Cedars in the Pines: A Documentary on Lebanese in North Carolina

Screen capture of Lebanese in North Carolina website
Curious about how folks with such last names as Zaytoun, Saleeby, Baddour or Hatem ended up in such towns as New Bern, Salisbury, Goldsboro or Rocky Mount? If so, then check out a documentary screening scheduled for April 12 at the North Carolina Museum of History. A team led by N.C. State professor Akram Khater has produced Cedars in the Pines: The Lebanese in North Carolina. The film documents the settlement of Lebanese in the Old North State, from the first wave seeking economic opportunity in the late 19th and early 20th centuries to a second wave fleeing civil war in the 1970s and 1980s. Cedars in the Pines is part of a larger effort to record and share the history of settlers who first made their livings as peddlers and shop owners and who now make their mark as doctors, developers, lawyers and politicians.

We at the North Carolina Collection are proud to have shared our resources and expertise with the project.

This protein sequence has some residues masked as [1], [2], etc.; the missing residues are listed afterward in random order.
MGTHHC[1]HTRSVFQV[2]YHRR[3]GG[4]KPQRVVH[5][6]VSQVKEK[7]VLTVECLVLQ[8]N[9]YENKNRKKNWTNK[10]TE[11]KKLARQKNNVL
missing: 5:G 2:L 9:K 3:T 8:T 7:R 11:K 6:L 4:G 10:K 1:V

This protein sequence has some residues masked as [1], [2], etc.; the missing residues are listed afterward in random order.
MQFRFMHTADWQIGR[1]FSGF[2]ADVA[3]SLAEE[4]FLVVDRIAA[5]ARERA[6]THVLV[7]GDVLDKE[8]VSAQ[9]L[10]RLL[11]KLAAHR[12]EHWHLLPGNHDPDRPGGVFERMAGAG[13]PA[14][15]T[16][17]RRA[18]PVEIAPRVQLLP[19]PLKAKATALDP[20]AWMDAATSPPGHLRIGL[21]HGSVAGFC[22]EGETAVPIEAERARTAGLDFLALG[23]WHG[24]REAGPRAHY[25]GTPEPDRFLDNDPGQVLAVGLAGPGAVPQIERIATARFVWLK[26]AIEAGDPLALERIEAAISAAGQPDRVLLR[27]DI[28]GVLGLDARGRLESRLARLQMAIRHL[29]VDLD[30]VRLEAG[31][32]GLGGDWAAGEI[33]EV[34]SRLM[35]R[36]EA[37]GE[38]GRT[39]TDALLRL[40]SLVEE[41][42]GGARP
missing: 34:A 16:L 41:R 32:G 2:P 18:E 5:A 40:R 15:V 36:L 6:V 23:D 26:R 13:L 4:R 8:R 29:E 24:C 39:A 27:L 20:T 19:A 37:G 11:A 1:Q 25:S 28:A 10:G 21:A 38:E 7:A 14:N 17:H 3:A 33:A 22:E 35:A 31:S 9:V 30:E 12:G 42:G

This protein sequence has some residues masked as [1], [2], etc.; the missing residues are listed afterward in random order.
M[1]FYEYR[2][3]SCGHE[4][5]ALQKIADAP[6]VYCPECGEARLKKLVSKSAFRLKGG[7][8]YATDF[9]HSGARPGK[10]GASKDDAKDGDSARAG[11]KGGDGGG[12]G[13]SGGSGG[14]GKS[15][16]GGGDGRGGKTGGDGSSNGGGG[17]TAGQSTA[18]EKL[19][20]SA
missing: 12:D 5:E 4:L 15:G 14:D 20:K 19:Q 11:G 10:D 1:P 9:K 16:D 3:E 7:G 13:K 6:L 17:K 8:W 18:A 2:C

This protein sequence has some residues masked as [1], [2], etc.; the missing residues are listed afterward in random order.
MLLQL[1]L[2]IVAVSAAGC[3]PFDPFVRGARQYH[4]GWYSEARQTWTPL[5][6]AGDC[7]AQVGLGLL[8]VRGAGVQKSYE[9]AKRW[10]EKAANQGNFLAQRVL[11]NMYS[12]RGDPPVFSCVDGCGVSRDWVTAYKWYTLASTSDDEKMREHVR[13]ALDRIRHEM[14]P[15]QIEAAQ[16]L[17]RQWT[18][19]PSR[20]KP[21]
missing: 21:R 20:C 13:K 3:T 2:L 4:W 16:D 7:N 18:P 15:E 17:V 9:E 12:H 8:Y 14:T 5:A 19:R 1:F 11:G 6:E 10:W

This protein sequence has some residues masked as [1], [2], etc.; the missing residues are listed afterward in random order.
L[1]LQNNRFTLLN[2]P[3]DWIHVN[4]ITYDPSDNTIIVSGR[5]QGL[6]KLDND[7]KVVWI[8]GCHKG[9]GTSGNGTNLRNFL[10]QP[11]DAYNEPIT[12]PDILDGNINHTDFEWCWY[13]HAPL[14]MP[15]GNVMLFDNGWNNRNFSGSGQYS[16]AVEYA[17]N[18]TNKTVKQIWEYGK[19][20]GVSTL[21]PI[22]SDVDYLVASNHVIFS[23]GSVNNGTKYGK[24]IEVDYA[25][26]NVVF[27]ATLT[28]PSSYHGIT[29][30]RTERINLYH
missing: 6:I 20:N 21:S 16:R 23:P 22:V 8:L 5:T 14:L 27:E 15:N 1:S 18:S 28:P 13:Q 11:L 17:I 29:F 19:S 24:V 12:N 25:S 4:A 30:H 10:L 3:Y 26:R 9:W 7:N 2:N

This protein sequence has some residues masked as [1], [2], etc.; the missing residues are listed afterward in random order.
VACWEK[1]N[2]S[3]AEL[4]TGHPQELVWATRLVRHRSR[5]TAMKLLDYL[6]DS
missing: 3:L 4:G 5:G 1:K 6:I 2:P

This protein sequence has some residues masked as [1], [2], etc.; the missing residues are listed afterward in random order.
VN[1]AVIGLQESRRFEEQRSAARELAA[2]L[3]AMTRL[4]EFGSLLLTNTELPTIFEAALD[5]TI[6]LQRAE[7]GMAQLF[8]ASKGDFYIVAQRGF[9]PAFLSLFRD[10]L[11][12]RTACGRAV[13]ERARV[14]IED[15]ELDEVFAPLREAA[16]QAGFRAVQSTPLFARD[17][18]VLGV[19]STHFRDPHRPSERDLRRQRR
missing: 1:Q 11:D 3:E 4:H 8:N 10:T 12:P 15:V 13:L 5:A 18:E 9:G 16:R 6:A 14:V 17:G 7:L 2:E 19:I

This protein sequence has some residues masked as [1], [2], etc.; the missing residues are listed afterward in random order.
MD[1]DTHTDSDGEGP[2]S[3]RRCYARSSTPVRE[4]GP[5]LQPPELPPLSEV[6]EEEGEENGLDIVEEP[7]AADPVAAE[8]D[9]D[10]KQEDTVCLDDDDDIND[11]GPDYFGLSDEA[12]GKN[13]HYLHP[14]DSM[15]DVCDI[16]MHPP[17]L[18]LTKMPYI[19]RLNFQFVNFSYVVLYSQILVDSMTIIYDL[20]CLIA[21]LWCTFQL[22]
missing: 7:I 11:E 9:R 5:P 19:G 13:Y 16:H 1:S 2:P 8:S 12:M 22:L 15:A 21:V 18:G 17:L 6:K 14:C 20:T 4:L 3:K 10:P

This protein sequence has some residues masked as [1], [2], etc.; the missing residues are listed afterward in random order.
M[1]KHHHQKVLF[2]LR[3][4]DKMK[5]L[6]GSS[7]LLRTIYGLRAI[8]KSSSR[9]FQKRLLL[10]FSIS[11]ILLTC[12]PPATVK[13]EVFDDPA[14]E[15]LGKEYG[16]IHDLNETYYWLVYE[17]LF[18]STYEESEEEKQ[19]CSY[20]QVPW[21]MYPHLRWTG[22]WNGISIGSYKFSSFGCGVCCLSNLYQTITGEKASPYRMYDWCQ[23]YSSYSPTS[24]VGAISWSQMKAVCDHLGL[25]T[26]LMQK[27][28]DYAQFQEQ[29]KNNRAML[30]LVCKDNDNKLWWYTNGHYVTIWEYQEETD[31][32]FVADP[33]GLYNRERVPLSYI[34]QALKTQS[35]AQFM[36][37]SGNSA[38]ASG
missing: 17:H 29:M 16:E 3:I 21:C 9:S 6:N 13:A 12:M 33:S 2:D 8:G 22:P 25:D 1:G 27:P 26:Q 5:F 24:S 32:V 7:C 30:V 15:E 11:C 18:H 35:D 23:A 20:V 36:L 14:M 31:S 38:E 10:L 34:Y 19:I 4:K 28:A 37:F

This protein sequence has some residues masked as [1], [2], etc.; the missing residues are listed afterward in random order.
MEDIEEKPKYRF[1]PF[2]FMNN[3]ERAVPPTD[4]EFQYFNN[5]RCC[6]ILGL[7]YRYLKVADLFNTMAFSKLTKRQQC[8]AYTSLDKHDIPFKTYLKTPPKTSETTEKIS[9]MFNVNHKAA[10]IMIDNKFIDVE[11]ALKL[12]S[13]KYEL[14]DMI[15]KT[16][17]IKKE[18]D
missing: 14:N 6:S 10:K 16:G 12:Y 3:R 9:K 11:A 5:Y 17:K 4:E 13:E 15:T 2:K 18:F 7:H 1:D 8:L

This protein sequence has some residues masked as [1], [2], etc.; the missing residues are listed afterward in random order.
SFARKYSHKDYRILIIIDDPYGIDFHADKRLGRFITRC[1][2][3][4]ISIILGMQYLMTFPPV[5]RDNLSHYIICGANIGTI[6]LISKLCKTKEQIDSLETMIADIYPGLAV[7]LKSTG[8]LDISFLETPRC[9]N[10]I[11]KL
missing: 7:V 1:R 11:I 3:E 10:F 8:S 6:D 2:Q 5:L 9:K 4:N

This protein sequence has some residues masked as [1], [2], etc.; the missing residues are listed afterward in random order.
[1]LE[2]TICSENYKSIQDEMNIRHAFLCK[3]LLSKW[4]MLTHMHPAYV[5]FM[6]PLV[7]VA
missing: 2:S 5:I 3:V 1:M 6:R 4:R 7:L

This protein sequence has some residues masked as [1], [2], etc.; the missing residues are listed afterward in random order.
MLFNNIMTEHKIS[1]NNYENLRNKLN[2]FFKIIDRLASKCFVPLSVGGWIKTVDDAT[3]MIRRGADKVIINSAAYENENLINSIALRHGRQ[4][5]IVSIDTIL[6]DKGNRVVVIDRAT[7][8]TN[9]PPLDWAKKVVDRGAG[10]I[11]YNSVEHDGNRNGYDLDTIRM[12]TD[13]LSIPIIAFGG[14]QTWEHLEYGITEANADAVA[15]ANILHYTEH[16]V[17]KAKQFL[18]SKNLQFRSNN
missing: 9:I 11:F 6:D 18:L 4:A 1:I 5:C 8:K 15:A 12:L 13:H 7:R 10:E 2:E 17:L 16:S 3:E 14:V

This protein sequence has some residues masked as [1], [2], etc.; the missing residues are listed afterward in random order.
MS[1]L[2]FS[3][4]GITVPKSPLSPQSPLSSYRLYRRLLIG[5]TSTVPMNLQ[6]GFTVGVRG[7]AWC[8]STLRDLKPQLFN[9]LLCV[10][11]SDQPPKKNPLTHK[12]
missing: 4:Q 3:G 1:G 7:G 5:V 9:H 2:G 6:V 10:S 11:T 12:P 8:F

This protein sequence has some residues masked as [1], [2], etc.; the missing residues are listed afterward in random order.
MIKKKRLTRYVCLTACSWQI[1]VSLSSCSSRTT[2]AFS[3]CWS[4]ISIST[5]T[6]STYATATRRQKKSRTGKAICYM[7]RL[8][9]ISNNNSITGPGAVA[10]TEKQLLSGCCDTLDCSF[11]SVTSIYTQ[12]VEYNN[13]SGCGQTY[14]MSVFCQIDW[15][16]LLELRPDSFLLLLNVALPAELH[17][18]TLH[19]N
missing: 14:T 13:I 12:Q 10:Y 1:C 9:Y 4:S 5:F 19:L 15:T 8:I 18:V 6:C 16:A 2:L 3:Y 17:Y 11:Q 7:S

The first screening of the film is already booked up. But organizers have scheduled a second free screening. Reservations for that event are filling up quickly.

A Loyalist Describes North Carolina

“On the south you can see the Dan, the Catawba, the Yadkin, and the Haw, breaking through the mighty mountains that appear in confused heaps, and piled on each other in almost every direction.

“Throughout the whole of this amazing and most extensive perspective, there is not the least feature or trace of art or improvement to be discovered.

“All are genuine effects of nature alone, and laid down on her most extended and grandest scale.

“Contemplating thereon fills the eye, engrosses the mind, and enlarges the soul.

“It totally absorbs the senses, overwhelms all the faculties, expands even the grandest ideas beyond all conception, and occasions you almost to forget that you are a human creature.”

–Author, Loyalist, and British soldier John Ferdinand Dalziel Smyth describing the view after he and others climbed Wart Mountain in the Allegheny Mountains. This description is found in Smyth’s A Tour in the United States of America… (1784), an excerpt of which appears in Reading the Roots: American Nature Writing before Walden, edited by Michael P. Branch.